Emma and her Mr. Knightley had been blessed with two sons and the recent arrival of a daughter. Both the Knightley boys were known for being a charming mixture of their parents' best traits. However, Master Matthew Knightley was said to be a little more precocious than his younger brother. Good-natured and lively, they were loved by Hartfield's staff and fast becoming favourites with Donwell's. Though he would never admit it, Mr. Knightley had received his wish in a daughter. He had two sons and was anxious for a girl on whom he could dote. Despite it being far too early to tell, he insisted that little Charlotte was the image of her mother in both personality and beauty. Emma only laughed. Certainly, the expressions of a newborn cannot mark out a lifetime's personality or looks. Mr. Knightley's wife had it on good authority from some of the older staff that her husband had been an obstinate child. Gracious enough to keep such knowledge to herself, Emma rarely teased her husband for loving his daughter. Nevertheless, she began to wonder where her rational levelheaded husband had gone.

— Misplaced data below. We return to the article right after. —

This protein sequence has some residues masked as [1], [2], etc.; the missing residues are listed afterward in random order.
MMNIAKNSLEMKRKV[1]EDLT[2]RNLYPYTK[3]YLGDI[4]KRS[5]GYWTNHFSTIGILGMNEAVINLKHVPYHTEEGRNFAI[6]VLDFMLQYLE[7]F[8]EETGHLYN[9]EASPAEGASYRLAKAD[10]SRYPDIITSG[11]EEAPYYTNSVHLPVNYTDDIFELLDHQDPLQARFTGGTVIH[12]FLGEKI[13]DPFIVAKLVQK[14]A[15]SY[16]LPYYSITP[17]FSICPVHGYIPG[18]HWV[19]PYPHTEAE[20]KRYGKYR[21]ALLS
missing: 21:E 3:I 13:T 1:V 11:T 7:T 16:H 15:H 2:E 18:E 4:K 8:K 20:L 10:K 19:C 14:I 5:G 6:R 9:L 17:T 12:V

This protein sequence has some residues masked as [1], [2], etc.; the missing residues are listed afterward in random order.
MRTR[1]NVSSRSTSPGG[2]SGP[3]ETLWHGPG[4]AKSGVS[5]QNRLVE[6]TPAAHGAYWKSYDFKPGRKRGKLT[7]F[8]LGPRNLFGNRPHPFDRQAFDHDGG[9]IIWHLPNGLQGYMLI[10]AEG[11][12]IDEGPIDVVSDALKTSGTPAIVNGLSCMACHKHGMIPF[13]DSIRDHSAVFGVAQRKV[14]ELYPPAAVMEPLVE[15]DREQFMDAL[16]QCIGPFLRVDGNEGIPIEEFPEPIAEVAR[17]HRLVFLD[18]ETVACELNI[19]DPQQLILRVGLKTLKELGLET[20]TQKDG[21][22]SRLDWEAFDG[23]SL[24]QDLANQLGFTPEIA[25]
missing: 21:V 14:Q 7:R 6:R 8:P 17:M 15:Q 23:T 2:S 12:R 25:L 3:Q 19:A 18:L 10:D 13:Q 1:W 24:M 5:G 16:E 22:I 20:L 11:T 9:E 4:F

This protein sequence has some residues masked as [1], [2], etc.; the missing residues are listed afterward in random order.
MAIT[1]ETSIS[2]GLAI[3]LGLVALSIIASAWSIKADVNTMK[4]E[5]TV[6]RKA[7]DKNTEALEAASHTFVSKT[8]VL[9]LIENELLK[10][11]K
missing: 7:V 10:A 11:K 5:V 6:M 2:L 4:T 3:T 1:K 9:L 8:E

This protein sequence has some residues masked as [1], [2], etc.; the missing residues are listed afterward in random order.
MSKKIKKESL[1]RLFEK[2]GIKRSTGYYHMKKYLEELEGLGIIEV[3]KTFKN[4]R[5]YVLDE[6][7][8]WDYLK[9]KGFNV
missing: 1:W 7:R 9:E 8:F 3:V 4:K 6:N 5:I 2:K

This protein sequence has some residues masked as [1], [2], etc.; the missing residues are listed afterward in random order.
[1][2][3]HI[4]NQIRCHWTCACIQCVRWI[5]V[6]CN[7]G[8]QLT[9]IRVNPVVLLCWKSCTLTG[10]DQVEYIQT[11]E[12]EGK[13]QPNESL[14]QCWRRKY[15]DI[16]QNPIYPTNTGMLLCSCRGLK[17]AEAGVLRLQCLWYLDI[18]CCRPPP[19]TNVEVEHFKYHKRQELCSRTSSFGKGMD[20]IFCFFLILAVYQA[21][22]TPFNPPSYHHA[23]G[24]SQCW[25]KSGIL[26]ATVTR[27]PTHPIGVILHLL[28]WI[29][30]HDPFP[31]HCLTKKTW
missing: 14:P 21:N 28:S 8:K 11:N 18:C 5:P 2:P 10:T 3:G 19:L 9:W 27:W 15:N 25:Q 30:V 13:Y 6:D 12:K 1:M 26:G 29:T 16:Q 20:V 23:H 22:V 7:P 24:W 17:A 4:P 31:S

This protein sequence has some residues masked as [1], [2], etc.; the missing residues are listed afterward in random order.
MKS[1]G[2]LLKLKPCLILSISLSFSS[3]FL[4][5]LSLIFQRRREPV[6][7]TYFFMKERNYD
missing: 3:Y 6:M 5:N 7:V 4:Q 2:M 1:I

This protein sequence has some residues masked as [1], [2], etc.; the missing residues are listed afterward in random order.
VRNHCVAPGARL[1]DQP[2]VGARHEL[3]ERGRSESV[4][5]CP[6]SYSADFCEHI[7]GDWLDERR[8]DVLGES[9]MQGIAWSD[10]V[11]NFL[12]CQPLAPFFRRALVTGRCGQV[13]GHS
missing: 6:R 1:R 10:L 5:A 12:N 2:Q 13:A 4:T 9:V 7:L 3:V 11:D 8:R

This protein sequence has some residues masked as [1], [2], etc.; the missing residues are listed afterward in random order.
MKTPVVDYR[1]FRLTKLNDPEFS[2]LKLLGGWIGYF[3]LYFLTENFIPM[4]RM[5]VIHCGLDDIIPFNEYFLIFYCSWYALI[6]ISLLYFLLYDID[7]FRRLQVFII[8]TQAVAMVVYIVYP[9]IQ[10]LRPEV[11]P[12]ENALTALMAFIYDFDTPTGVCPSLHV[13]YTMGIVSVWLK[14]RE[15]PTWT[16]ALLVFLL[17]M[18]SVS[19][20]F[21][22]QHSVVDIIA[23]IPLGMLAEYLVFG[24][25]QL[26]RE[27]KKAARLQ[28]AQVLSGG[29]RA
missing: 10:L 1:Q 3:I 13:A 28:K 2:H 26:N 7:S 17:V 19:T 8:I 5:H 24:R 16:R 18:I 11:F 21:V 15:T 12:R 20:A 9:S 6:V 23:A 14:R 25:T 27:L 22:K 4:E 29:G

With the recent move to Donwell not three weeks before Christmas, whole house was tirelessly preparing for the holiday and a dinner to welcome the John Knightley family to Highbury. On this particular day, Master Knightley and his brother James were instructing Mrs. Wellson as to their preferred arrangement of the decorations. They were also very helpful in expressing all sorts of opinions on the proper food to be cooked, especially concerning the desserts. All week they had heard of nothing but the welcome dinner and arrival of their cousins. Master Knightley knew it was going to be wonderful again in Highbury. With Mama not so sad, he looked forward to the arrival of new friends, especially the older ones. It would be like having older brothers. He had always wanted an older brother. His cousins could teach him everything they knew and being from London, the boy was sure they must know a great deal. In addition to the improvement of his education, Master Knightley found the prospect of having extras for cricket or base ball very agreeable. There were too few young people around and their nearest neighbours had only girls that were old enough to play. While Grace Weston was a decent pitcher, it would be better to have more boys around. The boys on the surrounding farms were always called away just as a game was getting good. Master Knightley was sure he would have more fun with cousins. And as he helped prepare his new home, he thought about all the things he could show his family when they arrived. With such a day spent and their activities finished, sleep should have come easily to both boys. To Master Knightley sleep came like water over the falls and he was under its spell before the first star appeared in the sky. Master James was not so tired, or rather he had other things on his mind.